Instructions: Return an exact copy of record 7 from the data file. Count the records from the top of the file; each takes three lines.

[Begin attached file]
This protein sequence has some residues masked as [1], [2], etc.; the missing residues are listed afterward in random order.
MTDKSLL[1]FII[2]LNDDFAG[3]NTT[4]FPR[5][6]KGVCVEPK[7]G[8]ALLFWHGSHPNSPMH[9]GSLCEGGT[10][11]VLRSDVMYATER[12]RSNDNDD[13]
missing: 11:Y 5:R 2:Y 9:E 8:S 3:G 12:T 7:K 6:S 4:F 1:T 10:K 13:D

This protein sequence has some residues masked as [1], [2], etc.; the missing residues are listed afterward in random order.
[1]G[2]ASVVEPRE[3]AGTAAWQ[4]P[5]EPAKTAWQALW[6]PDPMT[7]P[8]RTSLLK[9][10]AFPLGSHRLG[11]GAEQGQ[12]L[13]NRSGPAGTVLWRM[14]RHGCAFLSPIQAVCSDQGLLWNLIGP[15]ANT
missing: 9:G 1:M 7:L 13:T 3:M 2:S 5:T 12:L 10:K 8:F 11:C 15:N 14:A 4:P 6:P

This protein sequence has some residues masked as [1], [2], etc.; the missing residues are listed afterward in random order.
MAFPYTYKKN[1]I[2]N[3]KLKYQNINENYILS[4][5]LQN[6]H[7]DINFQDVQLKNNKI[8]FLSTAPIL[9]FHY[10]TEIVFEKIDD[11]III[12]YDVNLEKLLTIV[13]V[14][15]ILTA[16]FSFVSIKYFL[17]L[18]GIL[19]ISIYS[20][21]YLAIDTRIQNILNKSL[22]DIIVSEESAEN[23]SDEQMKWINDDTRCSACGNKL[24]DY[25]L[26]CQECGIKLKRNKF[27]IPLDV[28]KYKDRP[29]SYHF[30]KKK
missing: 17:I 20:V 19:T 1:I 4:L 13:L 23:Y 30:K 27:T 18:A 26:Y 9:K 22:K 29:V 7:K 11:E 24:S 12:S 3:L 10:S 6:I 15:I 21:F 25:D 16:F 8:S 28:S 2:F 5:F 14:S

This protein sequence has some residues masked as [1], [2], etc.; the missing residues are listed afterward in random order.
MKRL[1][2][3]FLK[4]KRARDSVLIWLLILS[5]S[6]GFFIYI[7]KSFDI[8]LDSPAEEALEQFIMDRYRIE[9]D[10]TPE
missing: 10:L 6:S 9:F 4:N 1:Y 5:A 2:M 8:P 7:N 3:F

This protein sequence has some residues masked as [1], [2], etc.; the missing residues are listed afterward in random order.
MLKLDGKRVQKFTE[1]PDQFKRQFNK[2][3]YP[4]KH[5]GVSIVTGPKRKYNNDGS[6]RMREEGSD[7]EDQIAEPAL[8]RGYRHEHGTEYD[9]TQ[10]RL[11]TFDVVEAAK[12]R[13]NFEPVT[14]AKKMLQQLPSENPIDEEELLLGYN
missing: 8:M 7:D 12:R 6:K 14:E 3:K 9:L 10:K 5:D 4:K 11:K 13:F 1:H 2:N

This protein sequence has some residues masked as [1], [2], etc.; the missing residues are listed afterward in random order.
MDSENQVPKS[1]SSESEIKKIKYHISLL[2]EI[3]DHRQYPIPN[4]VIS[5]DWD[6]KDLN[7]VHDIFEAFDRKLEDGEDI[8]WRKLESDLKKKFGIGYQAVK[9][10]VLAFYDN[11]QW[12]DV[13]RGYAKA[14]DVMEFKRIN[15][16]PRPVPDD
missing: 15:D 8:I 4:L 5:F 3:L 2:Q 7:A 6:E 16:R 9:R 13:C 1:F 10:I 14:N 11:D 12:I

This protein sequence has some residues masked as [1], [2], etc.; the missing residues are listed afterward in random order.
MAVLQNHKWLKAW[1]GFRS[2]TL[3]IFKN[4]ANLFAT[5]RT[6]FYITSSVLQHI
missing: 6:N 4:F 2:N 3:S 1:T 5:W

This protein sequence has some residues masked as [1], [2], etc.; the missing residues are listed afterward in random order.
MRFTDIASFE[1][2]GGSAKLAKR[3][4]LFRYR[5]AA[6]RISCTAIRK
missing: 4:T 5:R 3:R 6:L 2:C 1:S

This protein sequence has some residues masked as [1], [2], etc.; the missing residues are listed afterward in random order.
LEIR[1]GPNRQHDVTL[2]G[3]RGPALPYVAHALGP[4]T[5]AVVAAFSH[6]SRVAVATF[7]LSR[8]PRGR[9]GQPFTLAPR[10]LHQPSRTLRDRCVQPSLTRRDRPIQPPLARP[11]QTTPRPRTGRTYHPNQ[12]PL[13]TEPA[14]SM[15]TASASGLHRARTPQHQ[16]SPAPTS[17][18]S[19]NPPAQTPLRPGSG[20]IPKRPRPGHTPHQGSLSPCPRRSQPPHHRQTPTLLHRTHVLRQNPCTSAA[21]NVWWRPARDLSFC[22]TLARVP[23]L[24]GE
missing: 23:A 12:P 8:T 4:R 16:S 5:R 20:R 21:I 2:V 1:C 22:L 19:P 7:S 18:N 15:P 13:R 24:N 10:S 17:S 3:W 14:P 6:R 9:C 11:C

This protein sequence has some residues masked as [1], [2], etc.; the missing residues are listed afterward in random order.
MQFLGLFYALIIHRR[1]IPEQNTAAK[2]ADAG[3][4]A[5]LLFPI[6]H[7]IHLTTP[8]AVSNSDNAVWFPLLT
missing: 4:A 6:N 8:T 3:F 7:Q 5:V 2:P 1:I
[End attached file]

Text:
This protein sequence has some residues masked as [1], [2], etc.; the missing residues are listed afterward in random order.
MAVLQNHKWLKAW[1]GFRS[2]TL[3]IFKN[4]ANLFAT[5]RT[6]FYITSSVLQHI
missing: 6:N 4:F 2:N 3:S 1:T 5:W